Nigerian Rebrands of 2018: Ratings

Whatever the motivation of a rebrand is—age, evolution, change of direction, merger or the realization of what was nothing more than a founding-stage improvisation—where done right, it comes with a lot of advantages which includes the opportunity to maximize consumer behaviour, attract new customers, reinforce loyalty among old customers and renew brand spirit among employees. The impact of a refreshed identity on a company’s brand perception and bottomline cannot be overemphasized.

Rebrands come with consequences, and these go beyond the immediate public reactions. While a rebrand begins before and goes beyond the visual identity, the logo which is the first point of interaction visual interaction with a brand is of immense importance. With examples like Union Bank (2015) rebrand bringing fresh energy through their logo, visual system, products, and campaign to say “hey, people, we have stopped being just your grandpa’s bank, we are now yours”, not much can be said about a lot of rebrands we saw in 2018.

This article evaluates rebrands of 2018, with emphasis on the most obvious—logo design changes, rating the progression from ‘before to after’, on a scale of 1-10. It is unavoidably subjective, but influenced by insights gained from my years of work in brand design and conversations within my online community.

1. EbonyLife TV

To celebrate its fifth anniversary celebrations, EbonyLife—a lifestyle and entertainment media group—launched what they called “a colorful look across a range of new services.” This includes the redesigning of the logo mark of EbonyLife TV (a broadcast on DStv and StarTimes in Africa; and on Flow in some Caribbean countries). According to the CEO, Mo Abudu, “the new look is a fresh and exciting way to start our sixth year… We have many surprises in store.”

With no doubt, this new look is a total surprise on its own, it made a shocking dash from an identity that was classy (yes maybe too classy) to a poor attempt at being colourful. The redesign aligns with the CEO’s statement of redirection and that’s a good point on its own but it could have been better executed as the new logo looks rushed with a poor combination of fonts and other elements of the new identity.

Rating: From 5 to 4. Good rebrand direction but poor execution.


Here was a rebrand largely influenced by Konga’s merger with Yudala. What used to be Konga and Yudala now operate with the trademark of the former, the two CEOs dividing responsibilities, with one managing the online portfolio and the other superintending the offline chain. The new logo is simple adoption of the purplish pink colour which was synonymous with Yudala and Konga’s bold typeface and signature smiley which connotes the happiness and satisfaction users get after a transaction. The ‘.com’ was also dropped from the logo as the brand now prides in its capacity both online and offline.

While the rationale is easy to understand and the new colour helps to communicate the merger, retaining the yellow colour of the smiley and combining it with the new pink appears more awkward than pleasing.

Rating: 7 to 6. Good idea but with an avoidable colour combination gap.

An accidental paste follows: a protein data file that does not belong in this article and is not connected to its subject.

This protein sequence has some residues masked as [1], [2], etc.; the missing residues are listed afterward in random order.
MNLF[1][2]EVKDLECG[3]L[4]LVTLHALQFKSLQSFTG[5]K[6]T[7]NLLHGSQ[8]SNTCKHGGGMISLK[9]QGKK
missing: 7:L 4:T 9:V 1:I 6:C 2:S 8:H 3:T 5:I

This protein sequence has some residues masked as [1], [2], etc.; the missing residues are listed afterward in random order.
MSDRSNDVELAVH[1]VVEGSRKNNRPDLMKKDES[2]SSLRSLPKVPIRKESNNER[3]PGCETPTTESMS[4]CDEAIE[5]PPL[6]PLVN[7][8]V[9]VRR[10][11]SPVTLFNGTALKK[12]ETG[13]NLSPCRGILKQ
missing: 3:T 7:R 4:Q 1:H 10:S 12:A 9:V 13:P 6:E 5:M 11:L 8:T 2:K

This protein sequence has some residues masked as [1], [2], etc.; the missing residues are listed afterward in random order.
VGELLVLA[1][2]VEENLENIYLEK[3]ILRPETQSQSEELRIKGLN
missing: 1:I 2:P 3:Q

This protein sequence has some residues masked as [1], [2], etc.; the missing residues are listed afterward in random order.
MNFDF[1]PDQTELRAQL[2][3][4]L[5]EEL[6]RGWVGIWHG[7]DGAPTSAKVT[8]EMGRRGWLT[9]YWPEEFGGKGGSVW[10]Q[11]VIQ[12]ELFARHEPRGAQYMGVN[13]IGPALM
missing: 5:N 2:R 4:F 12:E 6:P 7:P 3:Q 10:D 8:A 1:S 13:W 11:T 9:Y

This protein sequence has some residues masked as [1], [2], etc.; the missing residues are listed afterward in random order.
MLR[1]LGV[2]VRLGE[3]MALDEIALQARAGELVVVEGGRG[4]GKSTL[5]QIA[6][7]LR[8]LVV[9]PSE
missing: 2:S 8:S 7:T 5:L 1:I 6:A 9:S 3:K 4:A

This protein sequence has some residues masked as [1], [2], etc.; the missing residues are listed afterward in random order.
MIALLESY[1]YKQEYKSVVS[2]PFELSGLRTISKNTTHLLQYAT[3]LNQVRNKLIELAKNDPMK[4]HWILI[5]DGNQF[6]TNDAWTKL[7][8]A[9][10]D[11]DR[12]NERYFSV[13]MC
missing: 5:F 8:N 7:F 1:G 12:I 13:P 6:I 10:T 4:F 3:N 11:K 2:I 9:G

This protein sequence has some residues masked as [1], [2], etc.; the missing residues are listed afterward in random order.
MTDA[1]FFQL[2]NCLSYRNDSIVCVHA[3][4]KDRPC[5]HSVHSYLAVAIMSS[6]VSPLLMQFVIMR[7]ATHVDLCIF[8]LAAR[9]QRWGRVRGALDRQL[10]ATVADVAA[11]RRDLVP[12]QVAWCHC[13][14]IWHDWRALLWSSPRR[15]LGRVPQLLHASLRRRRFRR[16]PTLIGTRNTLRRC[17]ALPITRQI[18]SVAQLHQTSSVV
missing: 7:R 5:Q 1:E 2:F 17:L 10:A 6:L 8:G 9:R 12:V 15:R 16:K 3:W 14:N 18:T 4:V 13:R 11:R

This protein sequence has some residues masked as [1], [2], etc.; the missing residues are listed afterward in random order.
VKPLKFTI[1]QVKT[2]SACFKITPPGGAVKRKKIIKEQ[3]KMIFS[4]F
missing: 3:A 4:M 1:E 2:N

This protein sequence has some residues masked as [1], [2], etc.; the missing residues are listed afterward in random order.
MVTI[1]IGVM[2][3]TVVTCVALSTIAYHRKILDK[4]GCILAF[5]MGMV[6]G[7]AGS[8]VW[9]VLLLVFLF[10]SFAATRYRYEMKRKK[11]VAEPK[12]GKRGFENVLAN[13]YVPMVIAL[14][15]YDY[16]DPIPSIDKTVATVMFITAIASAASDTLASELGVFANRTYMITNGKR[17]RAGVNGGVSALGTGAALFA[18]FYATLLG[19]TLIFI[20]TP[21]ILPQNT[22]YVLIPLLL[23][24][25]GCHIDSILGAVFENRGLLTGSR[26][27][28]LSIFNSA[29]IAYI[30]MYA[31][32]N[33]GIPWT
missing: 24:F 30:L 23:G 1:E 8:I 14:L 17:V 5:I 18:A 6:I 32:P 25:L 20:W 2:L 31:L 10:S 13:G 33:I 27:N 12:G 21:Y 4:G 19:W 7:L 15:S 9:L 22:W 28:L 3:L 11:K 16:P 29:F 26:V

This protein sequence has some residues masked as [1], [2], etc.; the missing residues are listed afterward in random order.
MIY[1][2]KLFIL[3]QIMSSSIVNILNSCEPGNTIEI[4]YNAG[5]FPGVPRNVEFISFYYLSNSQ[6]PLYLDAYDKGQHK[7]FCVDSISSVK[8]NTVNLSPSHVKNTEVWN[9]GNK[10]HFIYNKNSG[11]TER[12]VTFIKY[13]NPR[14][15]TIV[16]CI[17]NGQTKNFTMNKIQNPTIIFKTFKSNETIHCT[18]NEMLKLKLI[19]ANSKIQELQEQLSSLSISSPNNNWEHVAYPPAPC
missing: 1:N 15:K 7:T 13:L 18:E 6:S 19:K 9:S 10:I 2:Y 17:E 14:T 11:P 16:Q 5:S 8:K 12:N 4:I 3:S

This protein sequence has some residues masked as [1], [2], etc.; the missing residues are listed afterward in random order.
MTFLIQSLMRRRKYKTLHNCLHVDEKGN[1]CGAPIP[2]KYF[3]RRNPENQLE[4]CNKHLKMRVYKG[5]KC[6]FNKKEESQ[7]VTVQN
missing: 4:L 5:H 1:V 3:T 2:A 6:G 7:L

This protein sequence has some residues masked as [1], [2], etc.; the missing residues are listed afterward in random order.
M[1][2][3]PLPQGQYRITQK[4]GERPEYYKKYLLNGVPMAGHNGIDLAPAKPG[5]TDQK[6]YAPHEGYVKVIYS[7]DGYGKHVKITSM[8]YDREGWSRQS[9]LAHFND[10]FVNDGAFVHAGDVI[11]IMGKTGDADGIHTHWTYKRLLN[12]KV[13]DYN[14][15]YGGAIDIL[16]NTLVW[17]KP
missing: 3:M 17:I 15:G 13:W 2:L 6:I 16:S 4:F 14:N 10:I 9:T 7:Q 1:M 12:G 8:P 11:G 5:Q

3. TVC

The new logo for the radio and online broadcasting company, Television Continental (TVC) was unveiled in November 2018, in what was described as a move to solve the problem that the previous logo posed: old fashioned and dull. The new brand, as the CEO (TVC Communications) puts it, is to reflect their core audience of people aged 15-39 who are young and modern, ambitious, bright, international in their look, yet very much Nigerian and fiercely proud of it.

The old logo really did sit well alongside those of global TV stations like BBC and CNN, but was truly not in anyway fitting for the new direction. We can expect the new logo to do a good job to help people perceive them as young and exciting. The execution could have been better, however, as the TV and C currently look like two different ideas forced together, and that particular idea of dots for the C looks rather cliche.

Rating: 5 to 6. Not a bad one.

4. Deeper Life Bible Church

Although it moves from line-based to colour-filled and glowing, which is the opposite of how the design world has progressed, the Deeper Life Bible Church logo redesign looks like the church decided to give its logo some liberty, as opposed to the lean and bare approach which is synonymous with the church’s distinctive doctrines and members’ lifestyle.

While the old logo was minimal—which is a good approach for logos in this age, and the new one trying a bit harder, both retained a composition of symbols that are way too literal in illustration and hence weak for an identity, especially when you think about how many random churches (of the maybe 10 million churches in Nigeria—exaggerated wild guess) use a logo based on a cross sitting on an open bible. However if it has to remain that way, the latter approach really does look better. It is also noteworthy that the church’s name now has a better position and prominence in the new design. On that, you would wonder what the designer of the old logo was thinking.

Rating: 4 to 5. Near-future rebrand necessary. Good for now.

5. Phillips Consulting

The unveiling of the new logo of Phillips Consulting marks a new phase in the life of the 26-year-old firm. A major motivation was to de-emphasize the name of the founder, Phillips Foluso and promote the brand more as “pcl”. The small case “pcl” with the dot gives the brand a modern and approachable outlook that works great for a brand trying to focus more on its future rather than its past.